worin R³ ein aus der Methyl-, Ethyl- und Phenylreste umfassenden Gruppe gewählter Rest ist, und X Chlor oder Brom ist, und (ii) mindestens einem Vertreter aus organischen Siliciumverbindungen der allgemeinen Formel (V):
    worin R³ und X wie oben definiert sind, und R&sup4; Wasserstoff oder ein Vinylrest ist, mit Ammoniak zur Bildung einer Silazanverbindung und Polymerisieren der Silazanverbindung in Gegenwart eines Alkalikatalysators erhalten wird.
  21. Verfahren nach Anspruch 20, wobei die Mischung Verbindungen der Formeln (IV) und (V) In Anteilen von 20:80 bis 90:10, angegeben in Mol-%, enthält.
  22. Verfahren nach Anspruch 15, wobei das organische Silazanpolymer durch Wärmepolymerisation von Hexamethylcyclotrisilazan der Einheit:
    In Gegenwart von KOH erhalten wird.
  23. Verfahren nach Anspruch 15, wobei die in Schritt (B) verwendete Verbindung aus der CH&sub3;SiCl&sub3;, (CH&sub3;)&sub2;SiCl&sub2;, (C&sub2;H&sub5;)SiCl&sub3;, (C&sub2;H&sub5;)&sub2;SiCl&sub2;, C&sub6;H&sub5;SiCl&sub3;, (C&sub6;H&sub5;)&sub2;SiCl&sub2;, CH&sub2;=CHSiCl&sub3;, (CH&sub2;=CH)&sub2;SiCl&sub2;, HSiCl&sub3;, H&sub2;SiCl&sub2;, SiCl&sub4;, H(CH&sub3;)SiCl&sub2;, H(CH&sub2;=CH)SiCl&sub2;, (CH&sub2;=CH)C&sub6;H&sub5;SiCl&sub2;, BCl&sub3;, BBr&sub3;, BI&sub3;, PCl&sub3;, PCl&sub5;, PBr&sub3;, PI&sub3;, AlCl&sub3;, TiCl&sub4;, FeCl&sub3;, VCl&sub4;, GaCl&sub3;, GeCl&sub4;, ZrCl&sub4;, NbCl&sub5;, SnCl&sub4;, SbCl&sub3;, TaCl&sub5;, TeCl&sub4;, WCl&sub5; und BiCl&sub3; umfassenden Gruppe gewählt wird.
  24. Verfahren nach Anspruch 15, wobei die Verbindung aus der H(CH&sub3;)SiCl&sub2;, HSiCl&sub3;, BCl&sub3;, PCl&sub3;, AlCl&sub3; und TiCl&sub4; umfassenden Gruppe gewählt wird.
  25. Verfahren nach Anspruch 15, wobei beim Schritt (B) die Faser mit einem Inertgas, welches 0,0001 bis 0,1 Mol/l mindestens einer aus Verbindungen der Formel (1) bis (4) gewählte Verbindung in Dampfform enthält, bei einer Temperatur, welche um 20 bis 100°C niedriger ist als der Schmelzpunkt des organischen Silazanpolymeren, während 5 bis 240 Minuten behandelt wird.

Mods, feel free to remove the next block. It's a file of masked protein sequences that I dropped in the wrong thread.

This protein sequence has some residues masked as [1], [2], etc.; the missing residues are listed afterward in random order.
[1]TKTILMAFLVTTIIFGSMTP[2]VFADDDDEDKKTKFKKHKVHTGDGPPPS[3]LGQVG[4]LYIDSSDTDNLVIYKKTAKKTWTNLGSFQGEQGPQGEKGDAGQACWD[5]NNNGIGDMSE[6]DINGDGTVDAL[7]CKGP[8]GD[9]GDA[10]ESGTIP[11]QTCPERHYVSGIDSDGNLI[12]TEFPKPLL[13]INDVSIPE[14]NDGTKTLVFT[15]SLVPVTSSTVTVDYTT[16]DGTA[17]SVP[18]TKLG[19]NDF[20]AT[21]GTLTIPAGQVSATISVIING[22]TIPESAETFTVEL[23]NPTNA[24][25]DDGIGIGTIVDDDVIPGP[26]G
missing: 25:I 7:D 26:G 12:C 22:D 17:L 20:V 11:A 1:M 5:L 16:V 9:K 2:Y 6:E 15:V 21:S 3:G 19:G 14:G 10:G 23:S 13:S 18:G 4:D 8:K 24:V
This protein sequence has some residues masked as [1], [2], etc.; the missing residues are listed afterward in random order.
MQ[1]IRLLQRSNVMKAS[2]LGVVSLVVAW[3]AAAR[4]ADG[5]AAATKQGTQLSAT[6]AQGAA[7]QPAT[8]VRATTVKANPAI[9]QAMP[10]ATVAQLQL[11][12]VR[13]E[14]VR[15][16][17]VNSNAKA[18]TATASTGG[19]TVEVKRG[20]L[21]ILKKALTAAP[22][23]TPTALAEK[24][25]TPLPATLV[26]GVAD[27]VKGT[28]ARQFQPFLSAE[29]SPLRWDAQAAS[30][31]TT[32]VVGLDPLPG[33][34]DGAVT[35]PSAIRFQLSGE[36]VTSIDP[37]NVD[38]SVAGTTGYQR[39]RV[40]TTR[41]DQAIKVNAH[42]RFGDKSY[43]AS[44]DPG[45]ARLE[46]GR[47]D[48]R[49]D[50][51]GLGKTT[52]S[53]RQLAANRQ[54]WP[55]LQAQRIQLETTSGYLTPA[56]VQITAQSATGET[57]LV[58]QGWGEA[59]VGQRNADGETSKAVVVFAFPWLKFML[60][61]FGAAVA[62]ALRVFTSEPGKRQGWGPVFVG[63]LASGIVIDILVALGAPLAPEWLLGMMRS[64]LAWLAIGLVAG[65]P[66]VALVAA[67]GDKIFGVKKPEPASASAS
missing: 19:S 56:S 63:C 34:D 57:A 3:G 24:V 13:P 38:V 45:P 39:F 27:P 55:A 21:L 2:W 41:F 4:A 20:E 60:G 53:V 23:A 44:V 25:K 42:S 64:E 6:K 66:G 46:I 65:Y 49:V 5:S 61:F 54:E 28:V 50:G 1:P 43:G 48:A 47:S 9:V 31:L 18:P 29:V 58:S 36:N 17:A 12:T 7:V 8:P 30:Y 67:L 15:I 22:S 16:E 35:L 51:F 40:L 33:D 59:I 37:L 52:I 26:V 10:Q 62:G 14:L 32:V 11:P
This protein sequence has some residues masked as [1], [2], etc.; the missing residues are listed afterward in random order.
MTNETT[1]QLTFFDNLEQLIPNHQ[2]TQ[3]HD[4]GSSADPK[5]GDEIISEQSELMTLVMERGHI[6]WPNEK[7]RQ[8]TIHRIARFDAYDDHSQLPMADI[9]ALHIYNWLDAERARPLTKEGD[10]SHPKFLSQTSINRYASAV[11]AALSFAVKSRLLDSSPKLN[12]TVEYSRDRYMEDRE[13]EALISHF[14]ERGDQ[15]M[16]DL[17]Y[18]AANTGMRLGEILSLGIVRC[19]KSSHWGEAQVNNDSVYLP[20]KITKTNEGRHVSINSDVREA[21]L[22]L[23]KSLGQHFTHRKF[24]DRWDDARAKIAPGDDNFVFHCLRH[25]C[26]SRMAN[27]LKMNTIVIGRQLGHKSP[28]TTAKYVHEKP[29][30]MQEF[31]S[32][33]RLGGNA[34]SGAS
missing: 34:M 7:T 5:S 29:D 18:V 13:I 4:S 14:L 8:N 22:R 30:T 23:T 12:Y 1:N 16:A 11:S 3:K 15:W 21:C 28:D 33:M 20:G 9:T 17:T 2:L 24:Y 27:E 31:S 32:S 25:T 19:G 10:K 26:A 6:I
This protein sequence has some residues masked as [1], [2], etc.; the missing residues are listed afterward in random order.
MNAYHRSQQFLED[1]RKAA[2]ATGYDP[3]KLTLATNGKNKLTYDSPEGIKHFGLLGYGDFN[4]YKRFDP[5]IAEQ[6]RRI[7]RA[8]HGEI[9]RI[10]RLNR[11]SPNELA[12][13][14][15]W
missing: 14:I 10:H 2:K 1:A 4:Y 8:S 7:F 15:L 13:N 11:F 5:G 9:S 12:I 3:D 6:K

26. Verfahren nach Anspruch 15, wobei das wasserdampfhaltige Gas Luft oder ein Inertgas ist, welches Wasserdampf in gesättigtem Zustand enthält.
  27. Verfahren nach Anspruch 15, wobei das beim Schritt (C) verwendete, ammoniakhaltige Gas gasförmiges Ammoniak alleine oder ein Inertgas ist, welches mindestens 0,01 Vol.-% gasförmiges Ammoniak enthält.
  28. Verfahren nach Anspruch 15, , 26 oder 27, wobei Schritt (C) bei einer Temperatur im Bereich von 0°C bis zu einer Temperatur, welche um 30°C niedriger ist als der Schmelzpunkt des organischen Silazanpolymeren, während 30 bis 360 Minuten durchgeführt wird.
Anspruch[en]
  1. A method for infusibilizing an organic silazane polymer, comprising the steps of melting, shaping, and then infusibilizing the organic silazane polymer, the infusibilizing step including

       treating the shaped polymer with a gas containing the vapor of at least one compound selected from the group consisting of

       silicon compounds of formula (1):



    (1)   RaSiX4-a



    wherein R is a radical selected from the group consisting of hydrogen, lower alkyl having 1 to 3 carbon atoms, alkenyl, and aryl radicals, X is a chlorine, bromine or iodine atom, and letter a has a value of from 0 to 2, when a is equal to 2, R radicals may be the same or different;

       boron compounds of formula (2):



    (2)   BX&sub3;



    wherein X is as defined above;

       phosphorus compounds of formula (3):



    (3)   PXb



    wherein X is as defined above, and letter b is equal to 3 or 5; and

       metal compounds of formula (4):



    (4)   MXc



    wherein M is a metal selected from the group consisting of Al, Ti, V, Fe, Ga, Ge, Zr, Nb, Sn, Sb, Te, Ta, W, and Bi, letter c is a number equal to the valence of the metal, and X is as defined above, and

    then treating the shaped polymer with a water vapor-containing gas or ammonia-containing gas at a temperature lower by 20 to 100°C than the melting point of the organic silazane polymer.
  2. The method of claim 1 wherein the organic silazane polymer is obtained by reacting a mixture of methyldichlorosilane, methyltrichlorosilane, and dimethyldichlorosilane with ammonia to form an ammonolysis product, and condensing the ammonolysis product in the presence of a basic catalyst capable of deprotonation.